From Mélie’s Garden
One of my favorite classes at Parsons School of Design was History of Gardens and I have always enjoyed visiting horticultural sights whenever I travel. My husband and I have discovered that gardens lead you to the most interesting places. Last month, we were in Florida and Jamaica.
The first garden we visited was the Mounts Botanical Garden in Palm Beach.
Our friend, Polly Reed, is on the board of the Mounts and she took us to see a wonderful educational exhibit there called “Washed Ashore”. Angela Haseltine Pozzi founded the Artula Institute for Art and Environmental Education U.S., which works to bring awareness to the world’s growing plastic pollution problem through art. She and her associates have created giant sculptures made of plastic and rubber objects that have been washed ashore from oceans around the world. These sculptures were placed in various spots throughout the Mounts Botanical Garden as educational, and cautionary tale of what we are doing to our environment with these polluting products in our water. It was fascinating to see how many different objects one could spot in these sculptures from plastic toys, water bottles, ropes, household products and a million other familiar objects that we use. One large sculpture of a Puffin was completely made out of shredded rubber tires! It is the Mounts hope that people viewing these sculptures will become more careful about how they dispose of these items and perhaps thinking twice about buying them in the first place.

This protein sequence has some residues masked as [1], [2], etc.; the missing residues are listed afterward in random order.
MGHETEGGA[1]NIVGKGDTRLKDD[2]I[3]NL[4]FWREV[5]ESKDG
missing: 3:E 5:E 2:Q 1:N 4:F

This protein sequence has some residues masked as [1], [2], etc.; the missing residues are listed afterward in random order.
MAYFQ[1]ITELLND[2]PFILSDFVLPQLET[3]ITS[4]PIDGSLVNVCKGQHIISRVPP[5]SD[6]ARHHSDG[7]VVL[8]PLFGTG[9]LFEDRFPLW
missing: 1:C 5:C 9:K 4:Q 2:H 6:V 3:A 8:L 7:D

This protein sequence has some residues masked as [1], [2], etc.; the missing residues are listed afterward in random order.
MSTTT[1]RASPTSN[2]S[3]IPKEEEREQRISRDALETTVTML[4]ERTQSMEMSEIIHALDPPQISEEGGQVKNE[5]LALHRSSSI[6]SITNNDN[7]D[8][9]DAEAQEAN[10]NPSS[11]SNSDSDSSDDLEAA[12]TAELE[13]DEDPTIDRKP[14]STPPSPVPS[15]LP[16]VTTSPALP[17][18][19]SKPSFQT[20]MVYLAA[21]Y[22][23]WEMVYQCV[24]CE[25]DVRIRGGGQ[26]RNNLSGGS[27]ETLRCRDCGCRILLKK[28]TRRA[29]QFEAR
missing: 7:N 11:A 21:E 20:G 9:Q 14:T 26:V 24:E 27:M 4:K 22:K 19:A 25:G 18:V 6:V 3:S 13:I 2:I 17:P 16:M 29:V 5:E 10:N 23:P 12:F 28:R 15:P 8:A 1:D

The second garden we visited was in Jamaica.
It was a wonderful organic garden at the Tryall Club, which was started five years ago and now supplies most of the vegetables served in their meals. It is a charming fenced garden with irrigated raised beds surrounded by banana trees. In one bed a wonderful variety of tomato plants are grown tied to strings attached to a trellis for support. Okra, eggplant, bak choy, spinach, carrots, potatoes and a variety of herbs are grown there in organic soil. Another section has plants, “to encourage beneficial insects”, I learned from my knowledgable guide. No pesticides are used “unless absolutely necessary and if so it will be insecticidal soap” and caterpillars on tomato plants are removed by hand! New seedlings are started “in a shade house” and then planted out in the garden with an additional cover, “until they get used to the sun, then the cover is removed”. Quite the opposite to our climate, where plants are covered to protect them from the cold not the sun! The primary growing season in Jamaica is during the winter and spring months because it becomes too hot in the summer and it is often too rainy in the fall. Organic soil has been brought in because the composting there is not quite sufficient yet due to it being such a young garden. It was so interesting to see the familiar vegetables and herbs we plant grown in such a different climate. This month we are headed to the US South West and that will be a completely different environment to explore.